So, I've had some rants floating around in my head lately. What better place to get views than my very own Leggopoker blog??
Short into for those who don't know me - I'm a 22 year-old from Maryland. Last year I decided to take time off from the University of Maryland to play poker even though I only have 45 credits left to complete. I like just about all sports and strategy games, poker and basketball being the top 2. I'm also somewhat into traveling and cooking, and i listen to a lot of emo, metal, and hip hop/pop. Pretty wide range
. These days I play 5/10-25/50NLHE on Stars. I also dabble on FTP but I'm down 40k lifetime on that site and really despise everything about it. I rarely play tournaments online, but enjoy live ones and regularly use my FPPs for live tourney packages. I built my bankroll playing SNGs and consider myself a formidable tourney player.
I'll have some HH analysis and graphs and stuff in here, but the main purpose of this will be to get my thoughts out. Not sure how often I'll be posting...we'll see.
Thinking vs. Memorizing and Mimicking
I'm not in school right now. I have a competitive Magic the Gathering background. I live in a house full of poker players and very close to several others. It's safe to say I know a bit about card games and the people who play them.
I'm good friends with a lot of players as well, and they range anywhere from the casual SNG/MTT player, to the small stakes cash game grinder, to the high stakes cash and/or MTT legends. What I want to write about now is one of the major differences I've found between players of various levels.
This only really applies to people who have put some effort in to get better at poker. The casual player...who knows what their potential is like, they haven't even tried. But it seems like everyone has the friend who tries and tries but isn't really getting better at poker. For some people, it's not a matter of not trying hard enough, it's just a consequence of how their brains work.
I know two people who are perfect examples for this. The first one is 24 year-old graduate student majoring in math at Dartmouth. Obviously he is a bright fellow. It takes a lot of brains to do high level math. But ever since I've known him, he's been really bad at solving problems he's not familiar with on the fly. Since new spots come up all the time in a game like poker, he never really excelled at it. The other guy I'm thinking of just graduated from accounting undergrad at a decent school and now has a nice accounting job. He crushed school and crushed his accounting exam. But he'll sit there and 16-table breaking even at .25/.50 and never absorb any of the strategy he's told.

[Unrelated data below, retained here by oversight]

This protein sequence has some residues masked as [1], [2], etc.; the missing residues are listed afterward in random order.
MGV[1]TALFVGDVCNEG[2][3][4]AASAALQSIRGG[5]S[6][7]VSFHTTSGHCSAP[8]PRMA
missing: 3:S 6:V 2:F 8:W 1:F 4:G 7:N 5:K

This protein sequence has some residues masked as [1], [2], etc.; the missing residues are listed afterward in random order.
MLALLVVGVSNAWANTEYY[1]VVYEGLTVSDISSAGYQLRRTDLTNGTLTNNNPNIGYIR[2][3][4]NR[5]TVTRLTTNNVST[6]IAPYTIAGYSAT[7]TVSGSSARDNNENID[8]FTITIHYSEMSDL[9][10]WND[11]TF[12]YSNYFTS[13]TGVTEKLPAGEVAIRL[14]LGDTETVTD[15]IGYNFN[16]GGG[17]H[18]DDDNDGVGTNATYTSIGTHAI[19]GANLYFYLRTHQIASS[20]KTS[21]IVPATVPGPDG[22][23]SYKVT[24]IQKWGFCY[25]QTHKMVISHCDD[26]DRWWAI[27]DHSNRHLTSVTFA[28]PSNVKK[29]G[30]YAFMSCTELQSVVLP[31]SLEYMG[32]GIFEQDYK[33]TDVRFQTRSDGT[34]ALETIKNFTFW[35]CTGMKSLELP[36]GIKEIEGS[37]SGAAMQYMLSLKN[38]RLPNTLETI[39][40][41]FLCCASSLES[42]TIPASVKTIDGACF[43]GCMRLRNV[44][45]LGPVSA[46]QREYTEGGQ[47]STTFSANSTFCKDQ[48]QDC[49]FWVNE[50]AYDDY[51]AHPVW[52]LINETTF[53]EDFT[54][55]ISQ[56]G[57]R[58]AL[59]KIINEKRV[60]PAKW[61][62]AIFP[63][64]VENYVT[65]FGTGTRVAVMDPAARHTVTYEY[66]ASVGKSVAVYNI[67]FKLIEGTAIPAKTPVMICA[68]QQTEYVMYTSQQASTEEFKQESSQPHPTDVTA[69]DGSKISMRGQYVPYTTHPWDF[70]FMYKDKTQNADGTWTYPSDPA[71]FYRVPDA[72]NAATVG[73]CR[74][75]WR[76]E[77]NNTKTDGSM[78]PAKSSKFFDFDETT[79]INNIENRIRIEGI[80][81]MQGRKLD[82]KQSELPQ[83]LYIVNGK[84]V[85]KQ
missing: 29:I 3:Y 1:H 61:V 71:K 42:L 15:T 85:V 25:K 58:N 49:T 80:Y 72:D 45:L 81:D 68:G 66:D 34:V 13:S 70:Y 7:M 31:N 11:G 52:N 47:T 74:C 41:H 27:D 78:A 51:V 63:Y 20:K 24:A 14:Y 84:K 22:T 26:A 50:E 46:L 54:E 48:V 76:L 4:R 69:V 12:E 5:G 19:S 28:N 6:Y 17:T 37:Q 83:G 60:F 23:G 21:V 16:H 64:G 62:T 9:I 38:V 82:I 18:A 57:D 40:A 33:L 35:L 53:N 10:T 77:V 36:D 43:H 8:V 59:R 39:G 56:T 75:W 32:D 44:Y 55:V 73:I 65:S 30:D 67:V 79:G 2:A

Now both of these guys are very bright and successful, but neither has shown any aptitude for poker at all. I think it's because of the way they think about things. These guys memorize and mimic. It's only natural; that's what you've learned to do in school your whole life, right? Memorize material, or a way to solve a specific problem, and then prove that you know it by taking a test when it's fresh in your head from class.
I believe that almost anyone can beat microstakes and maybe even small stakes by just putting lots of effort into learning how to play solidly. But to really excel you need to be constantly thinking about how to counter the other players' strategies and maximize your earn. There aren't any two players who play exactly alike and so you need to constantly recognize patterns and use your logic and math and reasoning to make good plays.
The bad news is that some people will probably never be really good at thinking like a poker player. The good news is that you can definitely get better at it, mostly through discussing hands with people who are better than you, asking why, etc. Every time you don't know what to do, copy the HH and put it into notepad and come back to it when you're done playing. Even if it's something as simple as getting 2barreled when you have 2nd pair. With unlimited time, you should be able to solve pretty much every hand. Just put people on ranges, do some math, think about how they'll react if you do x play, what's going to happen on the next street with what likelihood, etc. You can solve every hand like this. Of course, with experience you get better at putting people on accurate ranges and you get better at acting accordingly.
Since I got home from Vegas over a month ago, I've been in the gym every single day switching off between lifting and cardio. Also been eating a lot better - low calorie low carb on cardio days, normal calories and normal-high carb on workout days. I think I've only lost 3 or 4 pounds, but I'm in much better shape and feel awesome. I started at 5'11" 180lbs. or so, so I wasn't that huge to begin with, but it was a really fat and out of shape 180. If anyone's interested in some tips/tricks to stay motivated let me know.
Well, here's my August graph so far:
Yeah, must is. I think I'm playing really well along with running awesome. It's been more hours, less tables, and higher stakes this month and it's working pretty well. It's like 50% 5/10, 30% 10/20, 20% 25/50. Every time I move up, it takes a little bit, but I eventually realize the regs at this level also suck and the fish are just as bad. It's good feeling.
Somehow this is already my biggest cash game month ever, but I'm still aiming for the 6fig month. That would be fun. Anyways this post got really long, gonna sign out now.